C: Pexels / Andrea Piacquadio

Raised by the Matrix

The media are awash in stories about things like TikTok encouraging teen girls to obsess about their appearance. Yes, that’s happening, and yes, that’s bad, but phenomena like that are the merest slivers, the most superficial symptoms, of much deeper cultural changes we hardly notice.

This generation may be the most heavily and intensely indoctrinated in history, and the change in how the young are brought up has been taking place since long before they were born.

In itself, indoctrination is good; children have to learn the rules and virtues, and be moulded gradually into adults who will be capable of living wise and good lives. But how are they indoctrinated, and into what? We used to assume that each generation would be a lot like the one before it.  No longer.  But why not?

Sound teaching

In the past, indoctrination had three chief characteristics. First, it emphasised moral virtue and close community. Things like playing fair and telling the truth were drummed into you. You were taught to take care of your family, friends, and neighbours, especially the closest, because they were the ones bound to you and whose welfare you could do something about. People were encouraged to form their own opinions about all sorts of things — but not about the cardinal virtues.

Second, indoctrination was conducted by families. Age and experience were viewed as deserving of respect. Schoolteachers viewed themselves as playing a purely supporting role, in loco parentis, not taking the place of parents but assisting them to do their work.

Finally, the formation of the character of the young took place largely by osmosis. Of course there was some explicit instruction, such as memorising the Golden Rule. But much of what children learned, they learned by observing and imitating their elders, not by being told.

Topsy-turvy

Today these three features of traditional indoctrination have been turned on their heads. As to the first, fewer and fewer children are indoctrinated in the everyday moral practices. Although they may be taught all sorts of things about “the world,” in many ways they are disconnected from their communities.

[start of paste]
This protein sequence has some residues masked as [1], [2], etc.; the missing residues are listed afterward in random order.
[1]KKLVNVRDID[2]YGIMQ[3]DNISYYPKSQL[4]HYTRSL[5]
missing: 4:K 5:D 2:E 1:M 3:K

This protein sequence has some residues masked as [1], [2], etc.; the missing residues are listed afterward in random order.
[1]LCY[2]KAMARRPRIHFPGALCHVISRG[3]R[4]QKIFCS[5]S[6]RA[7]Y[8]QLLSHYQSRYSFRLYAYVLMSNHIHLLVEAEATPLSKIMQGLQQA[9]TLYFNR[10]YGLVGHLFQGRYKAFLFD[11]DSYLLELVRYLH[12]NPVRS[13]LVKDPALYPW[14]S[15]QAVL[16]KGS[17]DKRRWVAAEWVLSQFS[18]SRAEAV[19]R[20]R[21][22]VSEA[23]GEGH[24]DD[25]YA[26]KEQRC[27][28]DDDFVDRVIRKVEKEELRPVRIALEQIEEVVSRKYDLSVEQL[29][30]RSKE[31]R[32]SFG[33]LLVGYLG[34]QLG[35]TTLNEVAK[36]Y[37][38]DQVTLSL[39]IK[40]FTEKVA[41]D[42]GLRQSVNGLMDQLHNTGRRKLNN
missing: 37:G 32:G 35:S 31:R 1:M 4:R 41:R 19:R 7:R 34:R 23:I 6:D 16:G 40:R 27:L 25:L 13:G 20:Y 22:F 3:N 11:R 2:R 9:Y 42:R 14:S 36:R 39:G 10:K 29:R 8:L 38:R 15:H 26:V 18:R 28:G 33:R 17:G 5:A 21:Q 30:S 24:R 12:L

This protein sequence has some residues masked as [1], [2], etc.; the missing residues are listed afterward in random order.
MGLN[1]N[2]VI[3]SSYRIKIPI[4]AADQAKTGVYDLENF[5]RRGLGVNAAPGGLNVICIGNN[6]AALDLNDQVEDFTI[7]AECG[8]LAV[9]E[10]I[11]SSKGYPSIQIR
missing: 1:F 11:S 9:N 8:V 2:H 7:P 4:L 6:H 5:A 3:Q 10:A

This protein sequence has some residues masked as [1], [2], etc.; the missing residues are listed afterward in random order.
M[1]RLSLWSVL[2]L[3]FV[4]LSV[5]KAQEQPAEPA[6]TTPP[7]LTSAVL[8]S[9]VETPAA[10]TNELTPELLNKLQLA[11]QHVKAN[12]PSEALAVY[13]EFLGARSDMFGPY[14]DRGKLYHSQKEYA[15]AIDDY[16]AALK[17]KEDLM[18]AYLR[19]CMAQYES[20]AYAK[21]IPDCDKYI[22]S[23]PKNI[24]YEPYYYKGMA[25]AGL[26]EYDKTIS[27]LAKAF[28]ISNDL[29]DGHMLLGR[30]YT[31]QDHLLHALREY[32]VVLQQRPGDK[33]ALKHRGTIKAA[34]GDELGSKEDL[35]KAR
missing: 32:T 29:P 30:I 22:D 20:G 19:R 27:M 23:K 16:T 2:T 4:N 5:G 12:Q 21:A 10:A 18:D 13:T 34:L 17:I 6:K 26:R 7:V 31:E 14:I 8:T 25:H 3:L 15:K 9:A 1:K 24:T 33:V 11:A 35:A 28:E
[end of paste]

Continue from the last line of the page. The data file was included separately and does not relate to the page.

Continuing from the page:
They are encouraged to form their own opinions about morality — but they are fed a thousand social and political pieties like personal autonomy, saving the earth, and the equivalence of all ninety-six genders. Thus, to these youngsters, the primary meaning of good character isn’t prudence, courage, temperance, and justice, but holding the approved opinions on social issues.

For them, the cardinal virtue of justice just is holding the approved opinions, and the cardinal virtue of temperance is a little bit ridiculous. In fact, they aren’t taught that there are such things as cardinal virtues, although they may watch quickie video talks about confections like “emotional intelligence.”

As to the second, vanishingly small numbers of children are still indoctrinated primarily by parents. Instead they are shaped and taught primarily by impersonal mass popular culture, and in second place by school.

At school, teachers compete with parents rather than supporting them, and the mob of peers has more influence than teachers anyway. Age and experience are regarded as worthless, because age equals decrepitude, and experience is obsolete. After all, of what value is experience if everything will be different (or will seem to be different) in another fifteen minutes?

As to the third, although learning still takes place by osmosis, the osmotic pressure now reaches children mostly from pop culture celebrities, whether musical superstars or tech industry heroes, as well as the bizarrely powerful feedback loops of social media, which reshape everything: Everything is a like or a not-like. What explicit instruction does take place is usually heavily ideological.  “Experts” (pop loudmouths) are venerated.  Wise men, though, are so yesterday.

There is one more difference. Formerly the young knew that they had been indoctrinated, and didn’t mind. They expected to be; they were being prepared for life as grown-ups.  In a curious way, this shaping gave them strength to reflect on what they had been taught, and even to reconsider it.

Today the young don’t know they are indoctrinated, and the suggestion that they are insults them. They think they have gone beyond all that.  Each person fancies himself an independent mind, who just happens to think like all the rest.

Yet they are afraid of growing up.  What a surprise.

This article has been republished with permission from The Underground Thomist.

 


J. Budziszewski

Dr J Budziszewski is a professor of government and philosophy at the University of Texas, Austin, where he also teaches courses in the law school and the religious studies department
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